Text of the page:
Exactly three weeks before the Aug. 24 plunge, short-seller Bill Fleckenstein gave a sobering warning about the state of U.S. stocks. Now that the Federal Reserve has once again decided not to raise interest rates, Fleckenstein, who runs Fleckenstein Capital, says markets could be setting up for a "pretty nasty decline."
In his view, Thursday's decision by the Federal Reserve to keep rates unchanged is yet another sign that the Fed and the stock market are locked in a dangerous dance.
"The market is trapped because the Fed is trapped," Fleckenstein said, in an interview on CNBC's "Fast Money." "The Fed's policies drove the stock market to 2,100 on the S&P, they haven't printed any new money in a year. The market's hung on, and now it's starting to deteriorate."
Fleckenstein noted a distinction between easing policies and interest rates that may have been lost on some market participants. "Not hiking isn't the same as more free money," he said, adding that "the big problem that we face, despite the fact that everyone is in love with the Fed, is that the Fed is the problem."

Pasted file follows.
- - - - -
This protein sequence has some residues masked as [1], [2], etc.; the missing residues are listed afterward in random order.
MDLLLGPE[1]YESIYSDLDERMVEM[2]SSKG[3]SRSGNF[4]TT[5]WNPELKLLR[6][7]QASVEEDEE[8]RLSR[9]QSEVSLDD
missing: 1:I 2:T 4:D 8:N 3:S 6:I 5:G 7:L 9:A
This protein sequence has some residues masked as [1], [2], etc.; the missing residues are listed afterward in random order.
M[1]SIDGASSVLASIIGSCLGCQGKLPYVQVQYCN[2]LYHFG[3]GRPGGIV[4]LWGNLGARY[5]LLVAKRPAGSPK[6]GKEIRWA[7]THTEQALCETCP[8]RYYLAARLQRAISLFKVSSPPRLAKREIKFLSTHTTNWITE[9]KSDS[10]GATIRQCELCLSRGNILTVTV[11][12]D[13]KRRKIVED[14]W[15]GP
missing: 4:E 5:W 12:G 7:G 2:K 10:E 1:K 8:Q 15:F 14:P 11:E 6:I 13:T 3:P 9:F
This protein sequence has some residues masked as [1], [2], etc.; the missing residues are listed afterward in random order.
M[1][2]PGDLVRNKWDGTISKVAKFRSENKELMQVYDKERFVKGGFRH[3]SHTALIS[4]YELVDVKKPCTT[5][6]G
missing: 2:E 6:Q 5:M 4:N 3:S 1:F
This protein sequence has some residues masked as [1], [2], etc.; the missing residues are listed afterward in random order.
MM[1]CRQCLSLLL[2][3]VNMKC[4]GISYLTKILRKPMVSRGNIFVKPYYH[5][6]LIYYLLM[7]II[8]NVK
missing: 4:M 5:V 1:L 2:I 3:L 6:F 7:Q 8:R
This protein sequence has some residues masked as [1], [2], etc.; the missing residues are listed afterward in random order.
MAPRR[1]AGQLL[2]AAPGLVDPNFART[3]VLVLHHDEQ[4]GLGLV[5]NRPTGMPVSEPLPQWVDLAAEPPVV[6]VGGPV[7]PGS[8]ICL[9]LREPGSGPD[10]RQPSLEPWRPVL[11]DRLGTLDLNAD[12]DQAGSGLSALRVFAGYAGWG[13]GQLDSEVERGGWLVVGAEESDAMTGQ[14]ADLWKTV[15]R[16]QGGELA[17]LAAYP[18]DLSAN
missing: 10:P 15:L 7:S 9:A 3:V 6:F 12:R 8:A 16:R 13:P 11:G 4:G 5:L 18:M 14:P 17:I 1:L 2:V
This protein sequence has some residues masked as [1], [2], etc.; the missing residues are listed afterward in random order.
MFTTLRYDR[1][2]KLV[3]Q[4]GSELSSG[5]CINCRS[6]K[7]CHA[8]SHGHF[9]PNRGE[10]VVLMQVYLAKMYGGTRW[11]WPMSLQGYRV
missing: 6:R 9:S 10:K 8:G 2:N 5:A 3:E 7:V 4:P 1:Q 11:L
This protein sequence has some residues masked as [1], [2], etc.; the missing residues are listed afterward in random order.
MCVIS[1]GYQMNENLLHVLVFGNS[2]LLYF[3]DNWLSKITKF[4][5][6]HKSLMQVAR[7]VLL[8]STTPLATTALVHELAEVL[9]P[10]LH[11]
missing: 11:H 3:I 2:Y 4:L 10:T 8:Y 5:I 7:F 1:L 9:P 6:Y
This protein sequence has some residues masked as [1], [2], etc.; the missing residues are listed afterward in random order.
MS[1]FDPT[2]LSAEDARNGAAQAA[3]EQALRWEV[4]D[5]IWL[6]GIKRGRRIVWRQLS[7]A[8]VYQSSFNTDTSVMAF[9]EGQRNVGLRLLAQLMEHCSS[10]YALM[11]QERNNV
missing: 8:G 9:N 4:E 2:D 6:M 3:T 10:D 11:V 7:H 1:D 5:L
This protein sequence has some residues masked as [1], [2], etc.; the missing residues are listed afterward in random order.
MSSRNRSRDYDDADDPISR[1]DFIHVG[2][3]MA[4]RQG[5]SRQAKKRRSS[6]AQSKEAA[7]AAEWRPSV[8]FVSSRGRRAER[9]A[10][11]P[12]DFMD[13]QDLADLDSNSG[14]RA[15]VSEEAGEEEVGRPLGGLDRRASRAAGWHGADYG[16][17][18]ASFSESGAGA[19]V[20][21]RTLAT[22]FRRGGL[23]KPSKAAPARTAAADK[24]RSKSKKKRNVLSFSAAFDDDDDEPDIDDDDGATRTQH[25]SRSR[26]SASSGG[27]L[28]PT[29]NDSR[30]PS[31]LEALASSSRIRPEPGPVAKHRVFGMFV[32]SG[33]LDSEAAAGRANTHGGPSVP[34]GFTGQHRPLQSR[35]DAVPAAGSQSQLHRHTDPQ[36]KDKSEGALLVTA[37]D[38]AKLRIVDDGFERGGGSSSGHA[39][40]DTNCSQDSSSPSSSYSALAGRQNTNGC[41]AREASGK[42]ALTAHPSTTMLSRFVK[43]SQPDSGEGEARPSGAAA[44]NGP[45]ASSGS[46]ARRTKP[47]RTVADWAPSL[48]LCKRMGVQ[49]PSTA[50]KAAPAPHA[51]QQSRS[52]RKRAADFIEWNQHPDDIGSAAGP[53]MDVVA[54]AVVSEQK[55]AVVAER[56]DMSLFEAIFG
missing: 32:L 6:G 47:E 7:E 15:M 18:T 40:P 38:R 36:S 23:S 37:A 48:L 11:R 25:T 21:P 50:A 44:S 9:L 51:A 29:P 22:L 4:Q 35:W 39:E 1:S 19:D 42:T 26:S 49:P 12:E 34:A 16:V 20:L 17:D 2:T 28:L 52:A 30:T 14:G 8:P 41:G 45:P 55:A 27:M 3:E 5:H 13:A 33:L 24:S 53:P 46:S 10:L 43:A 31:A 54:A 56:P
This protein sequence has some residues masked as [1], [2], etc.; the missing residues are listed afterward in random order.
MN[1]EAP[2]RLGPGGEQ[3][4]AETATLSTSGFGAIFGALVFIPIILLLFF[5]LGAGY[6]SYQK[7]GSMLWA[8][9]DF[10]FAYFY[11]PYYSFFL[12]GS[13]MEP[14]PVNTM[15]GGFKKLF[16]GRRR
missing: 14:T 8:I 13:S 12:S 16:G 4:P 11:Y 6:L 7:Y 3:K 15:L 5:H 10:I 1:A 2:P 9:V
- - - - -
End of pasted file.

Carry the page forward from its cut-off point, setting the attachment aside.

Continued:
That problem, he said, has created a condition where stocks could be heading for big losses. "Everyone thinks the market is going to right itself," he said. "My view is the market's going to head down and it continues to be uniquely vulnerable, so I think the stage is still set for a pretty nasty decline."
In his early-August call that's since become widely regarded, Fleckenstein warned, "The market is uniquely crash-prone." He contended that the conclusion of the Fed's quantitative easing program had left the market "weak," "tenuous," and "on its own."